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The AAPG/Datapages Combined Publications Database

AAPG Bulletin


Volume: 48 (1964)

Issue: 4. (April)

First Page: 532

Last Page: 533

Title: Penecontemporary Dolomite in the Persian Gulf: ABSTRACT

Author(s): L. V. Illing, A. J. Wells

Article Type: Meeting abstract


Carbonate sediments dominate the shallow waters along the arid southwest side of the Persian Gulf. In the more protected parts of the west coast of the Qatar Peninsula, the processes of near-shore sedimentation have created lagoons and embayments with high chlorinity (30-35 g/l) and reduced tidal range; they are separated from the normal Gulf waters (22-24 g/l) with their average 4-foot tides, by many miles of sea less than 2 fathoms deep.

The lowest parts of the lagoonal shores are fringed by salt flats--"sebkhas"--varying in width from a few tens of yards to several miles. The sebkhas pass seaward into the intertidal zone, commonly via an intermediate algal flat. This is just covered by normal high tides, but only with favourable winds can very occasional spring tides reach far onto the sebkha surface which is a few inches higher.

Sedimentation is gradually filling the lagoons by the seaward advance of the environmental belts, so that sebkha sediment overlies stromatolitic algal laminae, and these are underlain by intertidal mud-pellet sands resting on lagoon muds.

The chlorinity of the pore waters increases landward and upward in response to surface evaporation losses. It increases rapidly within the algal flat (50-130 g/l), where small selenite crystals form beneath the higher, landward parts. Together with the continuing precipitation of aragonite, this causes an increase in the Mg/Ca ratio of the pore waters from the normal marine value of 3 in the lagoon to more than 10 at the sebkha edge. Within the sebkha, the ratio falls gradually to below 5, while the chlorinity continues to rise slowly to more than 150 g/l. The water table is close to the sebkha surface, and, beneath the uppermost layer subject to large daily temperature changes, the wet sediment reaches well over 40°C. in summer time. Its pH is low (around 6.7) and decreases down ard.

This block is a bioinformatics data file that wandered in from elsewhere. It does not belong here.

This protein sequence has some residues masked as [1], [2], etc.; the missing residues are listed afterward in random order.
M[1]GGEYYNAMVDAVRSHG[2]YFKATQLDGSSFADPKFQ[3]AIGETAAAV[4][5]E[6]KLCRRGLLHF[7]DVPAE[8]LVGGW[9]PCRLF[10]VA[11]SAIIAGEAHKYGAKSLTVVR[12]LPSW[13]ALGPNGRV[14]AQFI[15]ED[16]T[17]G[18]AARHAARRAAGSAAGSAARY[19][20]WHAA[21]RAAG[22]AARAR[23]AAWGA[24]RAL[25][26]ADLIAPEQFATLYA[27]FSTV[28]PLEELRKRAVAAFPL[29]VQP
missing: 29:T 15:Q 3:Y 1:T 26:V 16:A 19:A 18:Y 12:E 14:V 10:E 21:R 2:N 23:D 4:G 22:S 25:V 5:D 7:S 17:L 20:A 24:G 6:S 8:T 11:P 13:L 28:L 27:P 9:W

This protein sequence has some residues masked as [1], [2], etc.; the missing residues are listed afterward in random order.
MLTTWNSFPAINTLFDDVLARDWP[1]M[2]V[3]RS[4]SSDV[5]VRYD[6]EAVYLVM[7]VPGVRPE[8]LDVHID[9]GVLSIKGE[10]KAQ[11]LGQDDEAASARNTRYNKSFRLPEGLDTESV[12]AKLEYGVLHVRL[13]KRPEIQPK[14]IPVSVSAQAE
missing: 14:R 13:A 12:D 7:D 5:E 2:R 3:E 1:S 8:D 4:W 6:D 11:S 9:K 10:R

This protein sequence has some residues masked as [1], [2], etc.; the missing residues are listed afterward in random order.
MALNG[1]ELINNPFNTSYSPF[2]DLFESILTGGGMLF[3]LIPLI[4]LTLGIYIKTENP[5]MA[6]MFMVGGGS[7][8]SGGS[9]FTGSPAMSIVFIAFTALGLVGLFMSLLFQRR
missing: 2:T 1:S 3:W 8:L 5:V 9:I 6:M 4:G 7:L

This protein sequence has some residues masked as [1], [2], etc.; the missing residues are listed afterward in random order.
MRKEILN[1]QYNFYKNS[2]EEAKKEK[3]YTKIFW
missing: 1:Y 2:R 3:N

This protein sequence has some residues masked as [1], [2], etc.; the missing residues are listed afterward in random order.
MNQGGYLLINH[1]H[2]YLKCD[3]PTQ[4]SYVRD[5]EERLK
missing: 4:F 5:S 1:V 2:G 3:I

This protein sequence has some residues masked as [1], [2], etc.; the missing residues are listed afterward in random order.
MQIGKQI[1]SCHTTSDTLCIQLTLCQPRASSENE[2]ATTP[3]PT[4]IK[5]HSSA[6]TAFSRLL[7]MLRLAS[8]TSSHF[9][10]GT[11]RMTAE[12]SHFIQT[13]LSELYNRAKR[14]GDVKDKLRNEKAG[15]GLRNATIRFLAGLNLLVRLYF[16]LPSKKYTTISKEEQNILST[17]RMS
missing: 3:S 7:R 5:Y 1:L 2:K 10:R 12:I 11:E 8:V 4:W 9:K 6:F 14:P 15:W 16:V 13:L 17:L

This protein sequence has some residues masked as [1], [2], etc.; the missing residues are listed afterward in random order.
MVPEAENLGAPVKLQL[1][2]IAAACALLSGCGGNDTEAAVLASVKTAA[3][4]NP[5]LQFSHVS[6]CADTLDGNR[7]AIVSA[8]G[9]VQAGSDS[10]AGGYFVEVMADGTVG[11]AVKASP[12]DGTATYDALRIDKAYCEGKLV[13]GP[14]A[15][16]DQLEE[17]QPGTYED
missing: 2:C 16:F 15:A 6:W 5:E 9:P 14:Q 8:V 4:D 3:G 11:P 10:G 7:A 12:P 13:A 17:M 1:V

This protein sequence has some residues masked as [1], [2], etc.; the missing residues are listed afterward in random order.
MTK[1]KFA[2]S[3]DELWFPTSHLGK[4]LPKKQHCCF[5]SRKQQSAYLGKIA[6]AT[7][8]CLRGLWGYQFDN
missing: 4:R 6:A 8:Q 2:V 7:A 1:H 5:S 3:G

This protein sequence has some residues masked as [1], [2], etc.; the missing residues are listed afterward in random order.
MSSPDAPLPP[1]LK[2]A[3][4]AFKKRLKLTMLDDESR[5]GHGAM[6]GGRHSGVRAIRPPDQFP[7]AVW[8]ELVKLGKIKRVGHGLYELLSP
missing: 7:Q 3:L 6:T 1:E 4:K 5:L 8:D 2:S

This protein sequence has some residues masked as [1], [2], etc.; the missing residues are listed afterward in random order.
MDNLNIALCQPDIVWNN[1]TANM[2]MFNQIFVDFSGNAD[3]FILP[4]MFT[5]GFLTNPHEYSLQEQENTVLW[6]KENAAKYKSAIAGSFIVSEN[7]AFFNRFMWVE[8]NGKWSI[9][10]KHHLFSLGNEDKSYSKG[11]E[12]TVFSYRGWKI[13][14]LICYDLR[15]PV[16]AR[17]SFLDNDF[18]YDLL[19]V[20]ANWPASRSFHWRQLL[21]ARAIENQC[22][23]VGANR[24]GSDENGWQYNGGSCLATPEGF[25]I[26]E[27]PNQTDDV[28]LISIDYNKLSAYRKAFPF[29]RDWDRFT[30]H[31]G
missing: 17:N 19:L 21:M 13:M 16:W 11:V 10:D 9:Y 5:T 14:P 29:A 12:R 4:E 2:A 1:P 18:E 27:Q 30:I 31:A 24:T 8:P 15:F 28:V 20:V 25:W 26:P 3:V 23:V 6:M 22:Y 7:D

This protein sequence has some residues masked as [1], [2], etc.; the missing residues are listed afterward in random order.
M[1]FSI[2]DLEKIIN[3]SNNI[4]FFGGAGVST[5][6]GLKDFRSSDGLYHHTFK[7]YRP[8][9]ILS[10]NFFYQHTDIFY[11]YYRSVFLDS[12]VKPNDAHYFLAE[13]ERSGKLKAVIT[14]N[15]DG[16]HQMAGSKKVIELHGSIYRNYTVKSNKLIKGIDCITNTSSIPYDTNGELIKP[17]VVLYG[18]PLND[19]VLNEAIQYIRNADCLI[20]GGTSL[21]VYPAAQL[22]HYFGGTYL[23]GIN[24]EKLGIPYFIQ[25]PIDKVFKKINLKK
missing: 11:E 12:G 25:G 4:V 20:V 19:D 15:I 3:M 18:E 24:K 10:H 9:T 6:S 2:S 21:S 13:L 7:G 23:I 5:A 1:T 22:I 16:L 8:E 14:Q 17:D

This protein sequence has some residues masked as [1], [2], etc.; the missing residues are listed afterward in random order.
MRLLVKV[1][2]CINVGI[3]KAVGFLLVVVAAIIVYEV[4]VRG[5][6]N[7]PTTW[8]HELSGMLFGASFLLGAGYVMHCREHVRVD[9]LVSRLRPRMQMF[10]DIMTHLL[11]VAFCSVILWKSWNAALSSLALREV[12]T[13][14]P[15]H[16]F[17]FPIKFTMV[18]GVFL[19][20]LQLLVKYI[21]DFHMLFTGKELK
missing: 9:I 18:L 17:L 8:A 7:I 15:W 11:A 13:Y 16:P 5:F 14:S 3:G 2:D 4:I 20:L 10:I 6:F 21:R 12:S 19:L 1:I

These warm magnesium-rich brines cause diagenetic changes in the aragonite sebkha sediment. Dolomite appears. It occurs as a stiff, sticky, tan or tan-gray mud composed of rhombs 1-5 microns in size. Associated with it are turbid flattened crystals of gypsum up to 5 inches across, enclosing, displacing and sometimes replacing aragonite sediment. Depositional textures tend to become obscured, but both macro- and microscopic evidence of relic structures and the changing chemistry of the pore waters make it clear that both the dolomite and the associated coarse platy gypsum are replacing aragonite. They increase in abundance away from the lagoon until they make up the bulk of the sebkha sediment. The dolomite normally appears a few inches beneath the surface, increases rapidly, and almos disappears again in a more irregular fashion within a depth of 2-4 feet.

Carbon-14 determination on two dolomite samples collected within 9-18 inches of a sebkha surface gave

End_Page 532------------------------------

ages of 2,670 and 3,310 years, confirming that the dolomitization is a penetemporary phenomenon related to the present sedimentary environment.

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Copyright 1997 American Association of Petroleum Geologists